Buyers are going for the 2017 Land Rover Discovery HSE Luxury Td6 due to its enticing styling inside and out, clever technology features that enhance family friendliness, and off-road capabilities that definitely exceed expectations.
The odds are good that you will find few obstacles off-road that the Discovery cannot handle.
The fifth-generation Land Rover Discovery is all new, replacing the LR4. Luxurious, bold looking, and highly comfortable with loads of space and compartments for everything. This unusual blend of luxury and all-terrain capabilities leaves the Discovery with few competitors outside of Land Rover’s own stable.
For 2017, the boxy shape is gone, replaced by graceful styling outside and a more luxurious interior. But don’t think the softer lines mean that the Discovery isn’t just as capable as ever.
With seating for up to seven adults, the 2017 Land Rover Discovery has a large, airy cabin that remains quiet even at highway speeds.
There are top-notch materials throughout, and the sophisticated design makes the Discovery’s cabin a nice place to spend your time.
Available in three trim levels — SE, HSE and HSE Luxury — the Discovery I tested was the latter. All models have seating for seven, but stepping up to the HSE Luxury gets you the 20-inch wheels, LED headlights, and a navigation system offered in the mid-range HSE package, but adds a panoramic sunroof, an air suspension, premium leather, and power-folding third-row seats.
Also available is a smartphone app that can reconfigure the seats and activate the climate control remotely, a power inner tailgate to use as a bench or assist in loading bulky items, a waterproof activity key that looks like a fitness tracker bracelet and locks or unlocks the vehicle, and a trailer assist system that takes the guesswork out of reversing with a trailer. It also offers the typical advanced safety features found on other luxury SUVs, along with an automated parking system.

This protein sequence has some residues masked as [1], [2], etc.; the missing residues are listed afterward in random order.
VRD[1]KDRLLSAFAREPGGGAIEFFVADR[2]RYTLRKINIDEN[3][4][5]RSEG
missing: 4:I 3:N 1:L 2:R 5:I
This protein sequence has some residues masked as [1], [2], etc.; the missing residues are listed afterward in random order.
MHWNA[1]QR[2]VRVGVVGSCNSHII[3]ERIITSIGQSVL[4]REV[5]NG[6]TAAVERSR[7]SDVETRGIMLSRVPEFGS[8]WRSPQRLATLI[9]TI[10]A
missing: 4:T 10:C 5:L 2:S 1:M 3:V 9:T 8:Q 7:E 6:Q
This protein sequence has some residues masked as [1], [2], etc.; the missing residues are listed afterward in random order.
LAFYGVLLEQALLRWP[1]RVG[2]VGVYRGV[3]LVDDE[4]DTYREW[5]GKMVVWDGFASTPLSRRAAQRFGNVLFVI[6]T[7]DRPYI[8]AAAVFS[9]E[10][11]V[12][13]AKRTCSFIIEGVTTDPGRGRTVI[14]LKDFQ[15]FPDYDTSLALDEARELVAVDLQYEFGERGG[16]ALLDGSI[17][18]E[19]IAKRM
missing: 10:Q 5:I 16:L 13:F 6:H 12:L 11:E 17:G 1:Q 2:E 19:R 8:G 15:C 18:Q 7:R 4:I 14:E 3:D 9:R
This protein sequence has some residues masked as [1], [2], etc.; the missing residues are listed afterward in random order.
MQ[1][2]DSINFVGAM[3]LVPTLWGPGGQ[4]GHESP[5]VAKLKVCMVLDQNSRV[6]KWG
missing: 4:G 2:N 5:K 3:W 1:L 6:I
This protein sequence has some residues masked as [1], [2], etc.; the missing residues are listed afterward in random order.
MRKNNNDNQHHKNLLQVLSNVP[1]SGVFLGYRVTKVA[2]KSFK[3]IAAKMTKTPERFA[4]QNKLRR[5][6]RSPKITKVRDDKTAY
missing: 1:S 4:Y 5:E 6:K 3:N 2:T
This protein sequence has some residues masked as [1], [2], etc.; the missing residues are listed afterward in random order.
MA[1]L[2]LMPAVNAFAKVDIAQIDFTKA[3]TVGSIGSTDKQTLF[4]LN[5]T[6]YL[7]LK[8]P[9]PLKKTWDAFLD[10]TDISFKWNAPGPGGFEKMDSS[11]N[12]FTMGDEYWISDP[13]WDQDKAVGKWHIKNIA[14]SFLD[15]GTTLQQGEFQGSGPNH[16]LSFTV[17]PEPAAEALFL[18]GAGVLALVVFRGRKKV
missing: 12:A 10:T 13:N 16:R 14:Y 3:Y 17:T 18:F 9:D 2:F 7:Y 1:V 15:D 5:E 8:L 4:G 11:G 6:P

The Td6 HSE has a 3.0-liter turbodiesel V-6 diesel putting out 254 horsepower, with 443 pound-feet of torque at 1,750 rpm. An eight-speed automatic is the only transmission offered, and my model came with a two-speed transfer case for increased off-road capabilities.
Acceleration is seamless, as the transmission shifts quite smoothly and quietly. Steering is precise and responsive, handling well for a vehicle of its size and weight.
The Td6 weighs in at 5,582 pounds. But keep in mind this generation has dropped more than 1,000 pounds over its predecessor. The Td6 tows up to 7,716 pounds.
A nice feature is that the lane-keeping assist is selectable, separate from lane warning, and remains on even if cruise control is not active.
Off-road, the Discovery has few peers. The auto terrain response automatically adjusts to the terrain, such recognized it had moved to deep sand.
Inside, I really like the material choices that make the cabin feel premium. The graining and textures are sort of nontraditional. There is a pebble grain on a soft-touch leatherette type material. On the top there is what looks like a wire mesh under a gold tent varnish, which is an interesting replacement for wood, and then there is brushed metal trim surrounding the center console.”
There are three rows of quite comfortable seats, 21 seating configurations, and a number of motors to make the power adjustments. And with regard to the infotainment system, while it is much improved, the volume button is situated on the passenger side, making it hard to reach.
The base price for the Discovery with a diesel is $66,945, but the sticker on our test model was $79,950. Fuel economy comes in at a respectable 21 city and 26 highway.
Grant Miller is the publisher of Miami’s Community Newspapers. He may be contacted by calling 305-662-2277 or via email at email@example.com.